In 2014, Berlin-based Scottish visual artist, Katie Paterson, in collaboration with Bjorvika Utvikling and the city of Oslo, began an art project called “Future Library” – Framtidsbiblioteket. Future Library is an art project that is intended to span over 100 years. A forest with 1,000 trees has been planted in Nordmarka, Norway, in order to supply the paper to print an anthology of books that will be read in 100 years’ time. “Between now and then, one writer every year will contribute a text, with the writings held in trust, unpublished, until 2114. Tending the forest and ensuring its preservation for the 100-year duration of the artwork finds a conceptual counterpoint in the invitation extended to each writer: to conceive and produce a work in the hopes of finding a receptive reader in an unknown future.”8Katie Paterson, Future Library, 2014. Available at: [accessed June 23, 2016]. Margaret Atwood is the inaugural writer for the project and has already submitted her manuscript entitled “Scribbler’s Moon.” In 2015, David Mitchell took on the charge of being Future Library’s second writer. The goal is to have the manuscripts displayed (only revealing the authors’ names and titles of their works) in the New Deichmanske Public Library in Bjorvika, Oslo, scheduled to open in 2019. The room they will be displayed in will be designed by Katie Paterson and will be lined with wood from the Nordmarka forest (old trees were cut down in order to make room for the new forest).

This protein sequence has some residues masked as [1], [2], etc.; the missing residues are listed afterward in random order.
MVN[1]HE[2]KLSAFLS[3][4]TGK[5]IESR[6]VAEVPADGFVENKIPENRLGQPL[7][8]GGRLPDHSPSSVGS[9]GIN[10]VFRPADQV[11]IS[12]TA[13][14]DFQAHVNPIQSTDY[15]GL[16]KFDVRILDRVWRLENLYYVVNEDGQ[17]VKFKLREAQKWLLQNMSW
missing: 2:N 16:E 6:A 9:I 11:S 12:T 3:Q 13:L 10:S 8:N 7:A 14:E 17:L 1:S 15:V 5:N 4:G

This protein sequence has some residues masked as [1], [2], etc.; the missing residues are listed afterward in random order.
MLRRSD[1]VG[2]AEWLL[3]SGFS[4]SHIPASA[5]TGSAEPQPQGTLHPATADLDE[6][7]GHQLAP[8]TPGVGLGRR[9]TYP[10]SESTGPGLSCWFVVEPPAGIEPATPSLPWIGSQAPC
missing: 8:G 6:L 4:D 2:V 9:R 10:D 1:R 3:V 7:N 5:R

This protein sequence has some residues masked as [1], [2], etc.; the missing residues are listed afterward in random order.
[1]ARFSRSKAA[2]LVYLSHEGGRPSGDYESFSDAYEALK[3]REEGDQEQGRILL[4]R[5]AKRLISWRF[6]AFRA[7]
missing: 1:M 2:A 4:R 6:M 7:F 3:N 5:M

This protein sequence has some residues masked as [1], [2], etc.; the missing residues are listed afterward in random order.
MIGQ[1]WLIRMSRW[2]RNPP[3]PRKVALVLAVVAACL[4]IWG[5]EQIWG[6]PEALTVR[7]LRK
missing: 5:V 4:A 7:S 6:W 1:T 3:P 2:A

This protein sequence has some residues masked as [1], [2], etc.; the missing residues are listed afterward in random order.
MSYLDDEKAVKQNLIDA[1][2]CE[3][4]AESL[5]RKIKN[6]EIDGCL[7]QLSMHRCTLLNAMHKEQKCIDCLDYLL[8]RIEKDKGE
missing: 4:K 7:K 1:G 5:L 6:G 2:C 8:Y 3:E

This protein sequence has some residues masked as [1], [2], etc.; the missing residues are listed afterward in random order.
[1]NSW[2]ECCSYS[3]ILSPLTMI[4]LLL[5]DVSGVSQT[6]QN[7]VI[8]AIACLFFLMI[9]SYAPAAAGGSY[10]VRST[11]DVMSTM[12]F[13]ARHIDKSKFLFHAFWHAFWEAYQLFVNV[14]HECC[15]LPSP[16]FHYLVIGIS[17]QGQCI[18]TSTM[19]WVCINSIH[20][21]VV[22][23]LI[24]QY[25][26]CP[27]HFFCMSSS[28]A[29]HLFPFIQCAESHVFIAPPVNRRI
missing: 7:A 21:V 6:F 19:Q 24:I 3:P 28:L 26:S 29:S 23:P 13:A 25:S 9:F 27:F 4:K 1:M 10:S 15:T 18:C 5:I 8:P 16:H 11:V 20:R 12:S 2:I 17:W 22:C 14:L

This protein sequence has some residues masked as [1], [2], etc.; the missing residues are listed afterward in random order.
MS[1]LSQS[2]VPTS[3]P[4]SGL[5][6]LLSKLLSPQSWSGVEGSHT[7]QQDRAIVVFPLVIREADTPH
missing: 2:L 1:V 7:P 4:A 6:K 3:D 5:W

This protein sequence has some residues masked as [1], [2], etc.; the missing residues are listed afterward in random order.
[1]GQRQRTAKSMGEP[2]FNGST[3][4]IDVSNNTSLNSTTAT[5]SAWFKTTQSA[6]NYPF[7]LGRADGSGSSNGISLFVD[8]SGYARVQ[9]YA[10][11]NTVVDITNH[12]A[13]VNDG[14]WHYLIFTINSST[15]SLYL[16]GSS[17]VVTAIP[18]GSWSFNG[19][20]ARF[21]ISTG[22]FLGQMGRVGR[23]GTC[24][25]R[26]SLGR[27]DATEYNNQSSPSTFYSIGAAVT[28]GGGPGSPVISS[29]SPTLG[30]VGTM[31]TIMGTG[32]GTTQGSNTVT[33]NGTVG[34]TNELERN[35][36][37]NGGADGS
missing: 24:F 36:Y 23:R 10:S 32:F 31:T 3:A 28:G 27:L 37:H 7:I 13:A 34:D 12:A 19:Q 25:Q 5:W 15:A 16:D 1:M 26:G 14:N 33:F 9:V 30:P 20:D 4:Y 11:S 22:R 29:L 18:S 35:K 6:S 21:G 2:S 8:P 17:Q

Although not initially conceived of as such by the artist herself, Future Library is an example of a generative infrastructure in the making. While it is a critical reflection and commentary on our old infrastructures of knowledge. Will the book in paper format still exist in 100 years’ time? If it does, will there be anyone around to read it, or will there be anyone who can read it? Will reading remain what it is today? The project also poignantly highlights the relational qualities of infrastructures of knowledge. It emphasizes not only the obvious complicated transfer of knowledge and ideas within a span of 100 years’ time (a carefully chosen one by the behind-the-scenes work of human infrastructure) but it also underscores the complexities of having a fledgling forest growing within our contemporary infrastructural frameworks. In other words, the forest’s existence is subject to whatever happens to our environment over the span of the next 100 years. Whatever political or economic decisions are made, whatever natural disasters it might be subject to will have a bearing on whether and how our present ideas are circulated in the future. In a film about Future Library, one of the project’s participants says, “That’s what forestry is about, and that’s what city planning is about. We are making decisions today that are extremely important for two generations to come, not for us only, but the next generations.”9Katie Paterson, Future Library, Katie Paterson, 2014. Available at: [accessed June 23, 2016].